Tuesday, April 5, 2016

Challenging Misconceptions About Psychiatric Medication


In the spirit of my recently posted piece about misconceptions regarding mental illness, I thought I would tackle misconceptions about psychiatric medication. Every misconception I address here is something I have personally heard another person state. Please bear in mind that I am not a doctor, so if you have questions about your medication, please speak to your provider. This is for the general benefit of people who believe these misconceptions. It is not meant to provide guidance when it comes to your meds or the meds of someone you know.

1. Psych meds make you a different person.

While psych meds can make you behave differently, they absolutely cannot make you a different person. For the most part, psych meds that work create change for the better. They can stop manic episodes, panic attacks, random outbursts and much more. Sure, the wrong meds can have the wrong effect, and it takes some fine-tuning to find the right one, but no psych med is going to completely change a personality. Also, please bear in mind that the patient welcomes some changes in behavior. Where you might see your friend as less fun, she may see herself as more comfortable and stable. It's her life.

2. Psych meds make you a zombie.

I know where this comes from. Clearly, there are some psych meds that slow people down. They are not for everyone and should be prescribed carefully. Tranquilizers are for severe cases/episodes, as are drugs like lithium, which can have a dazing effect on patients. For the most part, people are prescribed these drugs without those "zombie" effects that are so popularly cited by Scientology types. The right dose given to someone who actually needs that specific medicine should not zone him or her out. Of course, some people need high doses to deal with extreme episodes, but that's another thing altogether. We don't suggest stopping the use of pain meds for extreme pain just because it makes the patient dopey.

3. Psych meds don't work.

Well, psych meds definitely don't cure mental illness. Sadly, it's not like a vaccine or an antibiotic. That would be awesome. Seriously, sign me up.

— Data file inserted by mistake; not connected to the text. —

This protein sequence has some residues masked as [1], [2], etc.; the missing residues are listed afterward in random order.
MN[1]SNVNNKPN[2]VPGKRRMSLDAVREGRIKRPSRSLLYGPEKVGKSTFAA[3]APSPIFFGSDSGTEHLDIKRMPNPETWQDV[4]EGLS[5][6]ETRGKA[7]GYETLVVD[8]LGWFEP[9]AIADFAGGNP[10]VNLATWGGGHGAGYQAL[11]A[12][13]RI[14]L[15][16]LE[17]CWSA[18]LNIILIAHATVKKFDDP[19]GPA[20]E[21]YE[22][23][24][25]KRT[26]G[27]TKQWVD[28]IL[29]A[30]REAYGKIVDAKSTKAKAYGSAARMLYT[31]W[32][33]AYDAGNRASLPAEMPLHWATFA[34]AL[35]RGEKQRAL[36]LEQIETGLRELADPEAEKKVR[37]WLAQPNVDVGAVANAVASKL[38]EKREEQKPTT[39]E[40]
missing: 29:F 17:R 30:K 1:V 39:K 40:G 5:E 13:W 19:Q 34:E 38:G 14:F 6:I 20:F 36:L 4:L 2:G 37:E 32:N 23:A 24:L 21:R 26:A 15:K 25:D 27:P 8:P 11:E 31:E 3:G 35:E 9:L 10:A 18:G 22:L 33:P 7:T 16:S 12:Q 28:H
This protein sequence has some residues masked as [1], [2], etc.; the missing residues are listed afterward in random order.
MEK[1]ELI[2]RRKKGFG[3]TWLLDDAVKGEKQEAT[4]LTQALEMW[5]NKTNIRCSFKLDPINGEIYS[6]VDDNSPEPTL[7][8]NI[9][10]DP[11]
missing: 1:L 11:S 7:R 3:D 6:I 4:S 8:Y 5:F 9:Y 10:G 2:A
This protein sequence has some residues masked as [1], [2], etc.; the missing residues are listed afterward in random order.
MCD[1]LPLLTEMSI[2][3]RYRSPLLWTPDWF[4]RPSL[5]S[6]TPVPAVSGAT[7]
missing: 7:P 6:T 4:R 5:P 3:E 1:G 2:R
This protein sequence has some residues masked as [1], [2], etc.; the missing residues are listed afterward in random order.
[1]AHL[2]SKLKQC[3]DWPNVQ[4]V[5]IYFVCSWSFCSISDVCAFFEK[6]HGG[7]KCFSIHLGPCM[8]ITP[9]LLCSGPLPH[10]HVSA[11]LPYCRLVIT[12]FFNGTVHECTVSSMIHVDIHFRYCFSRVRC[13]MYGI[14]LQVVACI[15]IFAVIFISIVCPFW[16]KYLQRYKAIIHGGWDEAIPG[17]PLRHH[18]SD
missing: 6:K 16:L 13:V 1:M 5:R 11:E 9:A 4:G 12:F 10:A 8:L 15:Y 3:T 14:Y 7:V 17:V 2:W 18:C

Okay, so psychiatric medication can't cure mental illness, but it can improve quality of life. I've had three extreme episodes of OCD in my life that lasted up to six months each. I lost dozens of pounds each time. I worked less. I was depressed. I thought about suicide a lot. I mostly didn't have a choice about what I thought. The recovery stages of each of those episodes have one thing in common–psych meds. I'm pretty sure I didn't die from depression and OCD because there were medications available to me. Mind you, I can't predict what would have happened without them, but I know how I felt.

Now, I know there are people who cite suicide rates among people taking psych meds as a reason to stop prescribing them. Two things: 1. There is a small subset of people who can have increased suicidal ideation on certain medications. Doctors are aware of this and are supposed to monitor them. 2. A LOT of people on psych meds were suicidal before they began taking medication. The chicken was there before the pill, if you know what I mean.

4. Psych meds keep you sick.

Mental illness keeps you sick. Lack of treatment keeps you sick. Improper use of controlled substances can keep you sick. Medication monitored diligently by a trained professional who is taking the utmost care with your case will not keep you sick. That doesn't mean you won't stay sick, but some of us are treatment resistant, and psych meds aren't cures.

When it comes to your body and your mind, do what you think is best. Follow the guidance of medical experts you trust. Try not to listen to health gurus online. If something works for you, do it. You shouldn't suffer because someone else thinks psychiatry is bad. They don't have to live your life. On the same token, if you feel like homeopathic remedies are helping, and they don't react with prescribed medications you take, do that. It's about feeling better, not making other people feel vindicated about their opinions.